Former Scranton police chief retires after 30-year career

Mar. 17—SCRANTON — Len Namiotka sips black coffee with his back to the wall so he keeps Commonwealth Coffee House's front doors in view.

Watchfulness is baked into his being, thanks to three decades of police work that concluded Friday. Retirement is not going to change that. As he reflected on 30 years of service, the one-time police chief could not help but notice a car nearly turn the wrong way onto Penn Avenue.

"It's amazing how fast it went," Namiotka, 55, said of his career. "I still remember showing up at roll call, brand new ... quiet as can be because you didn't know anybody, just waiting for somebody to tell you what to do."

"Thirty years," he continued. "I'm telling the stories now like the old guys did then. You know, like, uh-oh, when did I become that old guy?"

'Distinguished career'

A longtime administrative lieutenant, Namiotka was appointed interim police chief after former Chief Carl Graziano retired in September 2020.

His service was brief. Mayor Paige Gebhardt Cognetti announced in January 2022 she would replace him with former Sgt. Thomas Carroll, a retired and decorated Marine and former commander of the Special Operations Group, a SWAT team unit.

Namiotka said Cognetti "decided to go in a new direction" and declined to discuss their conversation. He said he would have liked to have retired as chief, but he threw his support behind her vision for the department. He thanked Cognetti for the opportunity to serve and wished Carroll success.

Carroll called him a "dedicated professional." Cognetti said Namiotka served a "distinguished career."

"Len took leadership roles in many capacities within the department including as a member of the Special Operations Group, Superintendent of Police and took a very active role in transforming the department's Crime Prevention Program," Cognetti said in a message, adding, "I congratulate and wish Len well upon his retirement."

Moved back to lieutenant, Namiotka focused on developing a new program in the department, the Crisis Co-Responder Team program, which allows officers responding to mental health-related calls to bring in crisis workers from the Scranton Counseling Center, provided the scene is safe.

The initiative launched in August. He was happy to have been a part of its inception.

"It's not all about just arresting people," Namiotka said. "It's not just that patrol car driving around waiting for somebody to put handcuffs on."

Badge number 535

Namiotka, badge number 535, worked as a patrolman through the 1990s.

In 1999, as a member of the department's tactical team, he helped arrest a man who made his way to South Scranton after gunning down a Holyoke, Massachusetts, police officer, Patrolman John A. DiNapoli. Invited to Holyoke after the arrest, he said the memory is a shining moment of his career.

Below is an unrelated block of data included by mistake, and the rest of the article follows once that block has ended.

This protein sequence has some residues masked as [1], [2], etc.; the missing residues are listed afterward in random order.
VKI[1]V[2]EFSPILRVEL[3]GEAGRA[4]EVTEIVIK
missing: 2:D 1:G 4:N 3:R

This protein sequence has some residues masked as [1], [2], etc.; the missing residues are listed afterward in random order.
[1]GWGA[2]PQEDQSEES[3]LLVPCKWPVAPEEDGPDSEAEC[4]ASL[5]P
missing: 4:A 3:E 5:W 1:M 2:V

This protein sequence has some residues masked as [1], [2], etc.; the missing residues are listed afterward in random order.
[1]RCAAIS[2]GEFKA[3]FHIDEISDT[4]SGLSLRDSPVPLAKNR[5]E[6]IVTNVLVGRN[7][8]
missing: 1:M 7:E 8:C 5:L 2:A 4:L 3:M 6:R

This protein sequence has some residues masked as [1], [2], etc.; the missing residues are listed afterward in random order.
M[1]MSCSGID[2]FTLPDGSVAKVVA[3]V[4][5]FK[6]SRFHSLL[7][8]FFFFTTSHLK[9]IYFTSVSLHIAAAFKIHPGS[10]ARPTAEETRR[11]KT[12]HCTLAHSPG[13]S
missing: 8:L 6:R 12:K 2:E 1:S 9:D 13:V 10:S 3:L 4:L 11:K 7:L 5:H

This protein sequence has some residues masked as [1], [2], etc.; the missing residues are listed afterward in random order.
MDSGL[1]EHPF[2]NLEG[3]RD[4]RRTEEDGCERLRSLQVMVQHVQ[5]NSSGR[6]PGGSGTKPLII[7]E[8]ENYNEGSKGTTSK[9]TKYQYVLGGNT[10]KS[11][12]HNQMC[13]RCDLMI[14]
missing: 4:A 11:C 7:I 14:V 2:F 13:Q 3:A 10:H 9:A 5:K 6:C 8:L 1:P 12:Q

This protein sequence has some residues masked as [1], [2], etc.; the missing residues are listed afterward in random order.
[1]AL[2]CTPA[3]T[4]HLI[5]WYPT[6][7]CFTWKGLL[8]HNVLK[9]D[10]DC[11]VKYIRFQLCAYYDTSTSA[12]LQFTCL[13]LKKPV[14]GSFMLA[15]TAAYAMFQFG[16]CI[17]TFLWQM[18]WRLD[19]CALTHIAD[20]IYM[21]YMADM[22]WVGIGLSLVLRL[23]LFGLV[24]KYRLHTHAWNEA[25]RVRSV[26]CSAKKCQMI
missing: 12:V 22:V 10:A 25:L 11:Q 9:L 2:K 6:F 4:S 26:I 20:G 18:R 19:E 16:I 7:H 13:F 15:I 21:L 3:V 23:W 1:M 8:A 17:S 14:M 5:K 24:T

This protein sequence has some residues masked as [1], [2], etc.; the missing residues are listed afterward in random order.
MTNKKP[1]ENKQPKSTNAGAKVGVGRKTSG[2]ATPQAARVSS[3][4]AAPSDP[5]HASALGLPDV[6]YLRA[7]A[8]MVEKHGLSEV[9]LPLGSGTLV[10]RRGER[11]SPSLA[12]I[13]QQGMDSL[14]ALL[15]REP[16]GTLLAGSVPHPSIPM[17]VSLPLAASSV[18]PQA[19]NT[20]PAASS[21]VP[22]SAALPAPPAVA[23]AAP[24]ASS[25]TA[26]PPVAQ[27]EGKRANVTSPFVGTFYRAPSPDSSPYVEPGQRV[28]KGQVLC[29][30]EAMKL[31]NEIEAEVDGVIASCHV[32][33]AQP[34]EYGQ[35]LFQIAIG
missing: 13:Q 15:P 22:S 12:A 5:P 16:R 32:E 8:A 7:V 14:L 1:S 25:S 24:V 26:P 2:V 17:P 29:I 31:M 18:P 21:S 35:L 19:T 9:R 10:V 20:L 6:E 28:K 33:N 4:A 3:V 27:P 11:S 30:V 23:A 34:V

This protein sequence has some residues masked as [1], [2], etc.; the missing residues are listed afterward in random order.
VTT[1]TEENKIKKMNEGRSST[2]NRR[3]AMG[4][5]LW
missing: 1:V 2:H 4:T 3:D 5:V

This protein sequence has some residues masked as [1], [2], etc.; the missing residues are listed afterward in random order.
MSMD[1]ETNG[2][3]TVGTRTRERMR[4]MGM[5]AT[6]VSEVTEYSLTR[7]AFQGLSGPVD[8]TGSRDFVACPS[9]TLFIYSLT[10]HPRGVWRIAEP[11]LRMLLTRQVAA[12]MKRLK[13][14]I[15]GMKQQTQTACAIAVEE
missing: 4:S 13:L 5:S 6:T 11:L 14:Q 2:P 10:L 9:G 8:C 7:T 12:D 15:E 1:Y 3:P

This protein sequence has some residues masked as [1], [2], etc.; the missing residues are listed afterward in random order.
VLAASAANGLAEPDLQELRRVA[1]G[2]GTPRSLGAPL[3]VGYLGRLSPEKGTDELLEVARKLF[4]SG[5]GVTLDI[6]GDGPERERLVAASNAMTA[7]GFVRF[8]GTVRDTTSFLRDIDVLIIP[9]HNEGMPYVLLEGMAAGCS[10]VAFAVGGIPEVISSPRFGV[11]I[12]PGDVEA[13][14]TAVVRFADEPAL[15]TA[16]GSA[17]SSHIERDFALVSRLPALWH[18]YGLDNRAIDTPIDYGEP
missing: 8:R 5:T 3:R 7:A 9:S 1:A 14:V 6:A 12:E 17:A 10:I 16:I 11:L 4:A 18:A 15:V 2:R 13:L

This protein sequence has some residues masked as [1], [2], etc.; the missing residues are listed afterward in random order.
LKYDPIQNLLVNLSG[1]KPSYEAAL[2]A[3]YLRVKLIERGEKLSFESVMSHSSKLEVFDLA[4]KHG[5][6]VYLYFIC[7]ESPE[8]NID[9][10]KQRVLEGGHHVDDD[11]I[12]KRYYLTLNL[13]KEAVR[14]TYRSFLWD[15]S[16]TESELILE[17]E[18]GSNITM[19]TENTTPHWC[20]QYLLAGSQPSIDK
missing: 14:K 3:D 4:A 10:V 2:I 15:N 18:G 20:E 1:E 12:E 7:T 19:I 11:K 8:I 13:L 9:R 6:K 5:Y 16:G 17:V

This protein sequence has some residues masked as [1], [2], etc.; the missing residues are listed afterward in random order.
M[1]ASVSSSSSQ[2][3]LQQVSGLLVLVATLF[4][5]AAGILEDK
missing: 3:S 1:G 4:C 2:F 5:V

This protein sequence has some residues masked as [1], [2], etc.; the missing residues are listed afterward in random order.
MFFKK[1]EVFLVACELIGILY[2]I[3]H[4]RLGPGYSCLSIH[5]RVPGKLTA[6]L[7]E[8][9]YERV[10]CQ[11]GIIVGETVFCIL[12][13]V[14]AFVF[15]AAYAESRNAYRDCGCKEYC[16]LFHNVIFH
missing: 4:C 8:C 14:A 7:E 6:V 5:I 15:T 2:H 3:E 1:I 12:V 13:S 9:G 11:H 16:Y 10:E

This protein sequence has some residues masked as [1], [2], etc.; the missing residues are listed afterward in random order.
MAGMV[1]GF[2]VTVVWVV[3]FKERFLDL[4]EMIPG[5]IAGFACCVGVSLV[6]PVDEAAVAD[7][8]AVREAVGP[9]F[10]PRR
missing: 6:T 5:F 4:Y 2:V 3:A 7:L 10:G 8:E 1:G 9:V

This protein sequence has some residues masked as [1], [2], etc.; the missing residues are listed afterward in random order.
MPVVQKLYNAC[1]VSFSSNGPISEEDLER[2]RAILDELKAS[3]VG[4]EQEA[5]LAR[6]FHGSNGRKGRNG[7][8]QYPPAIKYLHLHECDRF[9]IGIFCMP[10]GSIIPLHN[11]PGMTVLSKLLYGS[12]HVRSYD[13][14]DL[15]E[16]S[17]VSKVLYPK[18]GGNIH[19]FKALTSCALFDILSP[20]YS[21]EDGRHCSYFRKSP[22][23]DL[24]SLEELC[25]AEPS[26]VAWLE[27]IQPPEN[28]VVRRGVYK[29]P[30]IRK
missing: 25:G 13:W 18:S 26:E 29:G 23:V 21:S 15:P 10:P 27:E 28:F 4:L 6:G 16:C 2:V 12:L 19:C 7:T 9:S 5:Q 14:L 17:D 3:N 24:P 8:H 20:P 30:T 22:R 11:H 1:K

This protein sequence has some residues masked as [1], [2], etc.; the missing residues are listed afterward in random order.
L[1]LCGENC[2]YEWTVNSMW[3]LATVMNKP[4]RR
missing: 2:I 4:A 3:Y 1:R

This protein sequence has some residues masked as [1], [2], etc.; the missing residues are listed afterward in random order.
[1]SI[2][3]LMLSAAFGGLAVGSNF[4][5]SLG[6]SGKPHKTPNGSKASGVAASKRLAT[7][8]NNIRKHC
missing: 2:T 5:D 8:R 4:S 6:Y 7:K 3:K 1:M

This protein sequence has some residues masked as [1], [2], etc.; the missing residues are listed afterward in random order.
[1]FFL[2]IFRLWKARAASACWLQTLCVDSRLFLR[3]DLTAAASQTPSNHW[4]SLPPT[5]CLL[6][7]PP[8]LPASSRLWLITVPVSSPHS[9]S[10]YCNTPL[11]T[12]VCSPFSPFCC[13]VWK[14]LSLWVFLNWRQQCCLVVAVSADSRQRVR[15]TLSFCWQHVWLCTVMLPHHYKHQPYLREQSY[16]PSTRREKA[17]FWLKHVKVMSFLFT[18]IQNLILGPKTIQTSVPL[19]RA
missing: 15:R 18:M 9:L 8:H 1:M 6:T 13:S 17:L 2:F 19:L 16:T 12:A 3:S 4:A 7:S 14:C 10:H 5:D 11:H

"It's something that touches you inside that is heartfelt and genuine appreciation from the community," Namiotka said.

For much of his career, from 2004 to 2020, he held a lieutenant's rank. His responsibilities included training and supervision, records management and community outreach, including serving as a liaison for neighborhood watch groups, senior centers and schools.

Building and maintaining a relationship with the community was at the core of the job, he said. That mission had him educate University of Scranton students about road safety, install car seats and wrestle former WNEP-TV personality Ryan Leckey in a sumo suit.

"He's going to say he won," Namitoka said.

Such things show police officers are approachable, he said.

"You want to be a mentor to the kids out there," Namiotka said. "You don't want them run away from you. You don't want them to hide from you. If something ever happened bad, who do you want them to run to? The good guys."

Namiotka courted a controversy, as well, for something he readily admits as a mistake.

In 2009, his firearm accidentally went off while he showed it to the owner of Brunetti's Shur-Save Super Market. An internal investigation cleared him, though the bullet left a reminder: a thin scar on his palm a few centimeters across. "I didn't have my mind on what I was doing," he said.

"One of my sergeants told me years and years ago ... no matter what happens, never, ever lie," Namiotka said. "Because if you lie, we can't help you."

Once named interim chief, he pursued training for his officers but he needed to contend with challenges presented by the COVID-19 pandemic and the actions of errant employees.

In November 2020 — mere months after nationwide riots and protests over the police killing of George Floyd — a trove of racist text messages exchanged between two former police officers came to light. Namiotka, who had not yet been formally appointed to the police chief's role, found himself responsible for addressing it.

Police should be held to a higher standard, he said, but not all officers are like that.

"We will not tolerate any comments, anything derogatory, against any individual," he said at a news conference alongside Cognetti at the time.

On Friday, nearly 30 years to the day since he first started, Namiotka left department headquarters as an officer for the last time. The frosting on a cake there read: "Congratulations on your retirement Lieutenant. You'll be missed.

Now retired with a pension, he plans to start work next month as a part-time Lackawanna County sheriff's deputy. His salary was $87,089 as of January.

Contact the writer:, 570-348-9100, x5187; @jkohutTT on Twitter.